Colorado and Parts of the South Brace for Simultaneous Weekend Wintry Blast
A pair of storms are likely to being wintry misery to two parts of the country: Colorado and parts of the Southeast.
The southern storm is likely to bring snow, sleet and freezing rain to a large chunk of the Tennessee Valley, Blue Ridge Mountains and the Piedmont. Cities like Memphis, Nashville, Huntsville, Ala. and Atlanta will be dealing with slick and hazardous roads, as well as the threat for power outages. Travel from Friday afternoon into Saturday is ill-advised.
While the storm in the Southeast is on-going, another system — over the Colorado Rockies — will be developing. Models are indicating this storm could bring some of the largest snow totals of the season, to the Front Range. Snow will probably start in the late evening hours of Friday and continue well into Sunday.
Below is a breakdown of each system and impacts on their respective regions.
Southern Wintry Mess
The likelihood of a multi-day, high-impact system moving into the South is becoming more certain by the hour. Freezing rain advisories, winter weather advisories, winter storm watches and winter storm warnings have already been issued from southern Arkansas to East Tennessee.
WeatherNation meteorologists have been scouring the latest model data and here’s the current thinking:
A combination of snow, sleet and freezing rain will begin to fall across parts of the South — from Arkansas through Tennessee — beginning in the mid-morning and early afternoon hours. Icing will being in Arkansas, on Friday, especially north of the I-40 corridor. This means travel in and around the Little Rock area will be treacherous from noon through the overnight hours. As the afternoon progresses, a light-to-moderate shield of precipitation will continue to move over parts of the Mid-South and into the Tennessee Valley; impacting places like Memphis, Nashville and Huntsville, Ala.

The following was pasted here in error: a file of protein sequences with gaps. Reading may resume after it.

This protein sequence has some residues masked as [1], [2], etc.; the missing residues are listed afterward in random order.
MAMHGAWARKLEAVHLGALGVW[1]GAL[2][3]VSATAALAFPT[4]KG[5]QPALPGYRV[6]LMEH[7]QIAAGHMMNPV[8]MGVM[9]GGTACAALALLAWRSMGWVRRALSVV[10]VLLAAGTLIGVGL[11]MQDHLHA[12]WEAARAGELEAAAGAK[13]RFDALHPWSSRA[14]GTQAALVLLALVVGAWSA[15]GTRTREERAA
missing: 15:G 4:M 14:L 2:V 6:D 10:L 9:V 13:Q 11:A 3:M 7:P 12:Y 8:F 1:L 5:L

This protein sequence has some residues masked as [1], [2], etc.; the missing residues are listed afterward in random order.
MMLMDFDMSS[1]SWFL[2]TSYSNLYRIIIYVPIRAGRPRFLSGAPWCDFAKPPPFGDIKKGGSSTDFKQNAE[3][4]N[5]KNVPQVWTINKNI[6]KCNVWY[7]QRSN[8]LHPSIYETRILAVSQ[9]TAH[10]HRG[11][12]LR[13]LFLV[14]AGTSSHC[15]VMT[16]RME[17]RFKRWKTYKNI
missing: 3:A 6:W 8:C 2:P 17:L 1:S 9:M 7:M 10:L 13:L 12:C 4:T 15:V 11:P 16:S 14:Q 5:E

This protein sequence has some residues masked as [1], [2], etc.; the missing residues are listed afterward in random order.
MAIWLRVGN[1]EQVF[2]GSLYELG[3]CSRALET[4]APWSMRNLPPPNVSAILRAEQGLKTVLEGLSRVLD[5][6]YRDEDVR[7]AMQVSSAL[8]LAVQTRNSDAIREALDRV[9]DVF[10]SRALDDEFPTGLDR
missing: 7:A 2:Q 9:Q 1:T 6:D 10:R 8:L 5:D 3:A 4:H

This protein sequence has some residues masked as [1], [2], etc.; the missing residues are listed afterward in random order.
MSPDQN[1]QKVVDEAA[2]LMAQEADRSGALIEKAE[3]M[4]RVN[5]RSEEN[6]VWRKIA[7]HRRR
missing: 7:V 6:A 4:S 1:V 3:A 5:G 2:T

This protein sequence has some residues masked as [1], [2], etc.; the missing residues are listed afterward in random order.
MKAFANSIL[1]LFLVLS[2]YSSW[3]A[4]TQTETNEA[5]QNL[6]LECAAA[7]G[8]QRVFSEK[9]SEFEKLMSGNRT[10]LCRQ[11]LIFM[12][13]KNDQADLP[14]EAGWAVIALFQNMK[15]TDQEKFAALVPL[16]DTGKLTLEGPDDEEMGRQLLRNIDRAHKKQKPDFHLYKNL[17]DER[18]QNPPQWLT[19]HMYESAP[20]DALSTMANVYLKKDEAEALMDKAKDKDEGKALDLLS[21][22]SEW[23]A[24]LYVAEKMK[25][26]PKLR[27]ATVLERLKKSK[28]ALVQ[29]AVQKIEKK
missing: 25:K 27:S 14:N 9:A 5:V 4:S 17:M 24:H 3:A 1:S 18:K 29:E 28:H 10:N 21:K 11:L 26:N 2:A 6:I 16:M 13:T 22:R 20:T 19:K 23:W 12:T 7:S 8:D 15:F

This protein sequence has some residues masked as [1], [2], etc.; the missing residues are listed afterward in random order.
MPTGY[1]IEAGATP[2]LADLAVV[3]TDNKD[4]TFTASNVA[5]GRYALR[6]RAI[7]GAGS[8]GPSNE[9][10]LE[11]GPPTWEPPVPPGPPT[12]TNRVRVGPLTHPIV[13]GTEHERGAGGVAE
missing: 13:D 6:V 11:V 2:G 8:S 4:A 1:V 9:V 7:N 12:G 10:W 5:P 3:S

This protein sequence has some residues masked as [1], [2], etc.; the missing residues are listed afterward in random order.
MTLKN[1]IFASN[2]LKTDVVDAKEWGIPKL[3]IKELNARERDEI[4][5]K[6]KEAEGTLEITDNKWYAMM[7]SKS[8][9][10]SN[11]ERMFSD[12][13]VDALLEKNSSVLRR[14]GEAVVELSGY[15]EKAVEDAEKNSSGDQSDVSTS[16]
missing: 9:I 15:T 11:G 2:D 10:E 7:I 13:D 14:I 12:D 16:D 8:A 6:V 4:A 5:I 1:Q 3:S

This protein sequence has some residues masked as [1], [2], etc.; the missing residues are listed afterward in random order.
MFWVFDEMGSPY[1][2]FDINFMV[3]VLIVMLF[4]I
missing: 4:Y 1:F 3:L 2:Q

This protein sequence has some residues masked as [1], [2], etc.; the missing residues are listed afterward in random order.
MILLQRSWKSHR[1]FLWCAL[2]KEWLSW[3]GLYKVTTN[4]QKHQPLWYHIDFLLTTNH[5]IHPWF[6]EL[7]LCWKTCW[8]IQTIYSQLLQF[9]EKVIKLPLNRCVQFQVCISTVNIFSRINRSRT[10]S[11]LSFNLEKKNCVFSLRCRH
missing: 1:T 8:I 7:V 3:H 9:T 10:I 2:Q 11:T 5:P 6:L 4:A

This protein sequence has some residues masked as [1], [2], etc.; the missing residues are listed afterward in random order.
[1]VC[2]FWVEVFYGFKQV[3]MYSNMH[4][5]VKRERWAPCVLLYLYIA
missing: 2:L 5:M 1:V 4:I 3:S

Moving through the overnight hours, warmer air will being to overspread much of Arkansas and western Tennessee. This will switch precipitation over to all rain and limit travel issues in the region by early Saturday. That said, points east — in Tennessee, north Alabama and northern Georgia will still be dealing with wintry weather through the overnight hours.
The wintry mess will still be spreading east though the early morning hours; impacting cities like Nashville, Knoxville and Atlanta. As the day progresses, warmer air will also begin to push into sections of northern Alabama and central Tennessee. Parts of northern Georgia, however, will be a totally different story. Due to the “wedge” effect — that’s where cold air dams up against the Appalachian Mountains and dives south — wintry weather could stick around a bit longer for northeastern sections of Georgia. That includes some counties — Hall, Gwinnett and Walton — in the Atlanta Metro.
By late Saturday, the transition to all rain should be complete across much of the South. That said, some of the higher elevations in the Blue Ridge Mountains could still be dealing with some wintry precipitation.
Rain will push through the region. At this time, no wintry weather is expected on Sunday.
After a few bouts with light to moderately-heavy snowfalls, Denver — and may areas of the Front Range for that matter — are likely to get their first big snow event of the year, this weekend. And the models are indicating some pretty staggering snowfall totals with this weekend system.
Here’s what we know:
Models are indicating that a mix of rain and snow will begin falling on Friday evening, but would transition to all snow as colder air settles into the area. Moving into Saturday, snow along the Front Range — especially from Fort Collins to Colorado Springs — is likely to be very heavy at times.
Road conditions will rapidly deteriorate and visibility will be very limited. Travel, from late Saturday to early Sunday, is strongly discouraged. Snow will continue to fall throughout the day, on Sunday as well. Although it should become lighter.
When all is said and done, 10 to 16 inches of snow is likely in the Denver area and points southward could see north of 18 inches of snow. Some of the mountain peaks could see upwards of two feet.
These are both developing weather systems and WeatherNation meteorologists will be keeping a close eye on the storms as they pass though out area.
Meteorologist Alan Raymond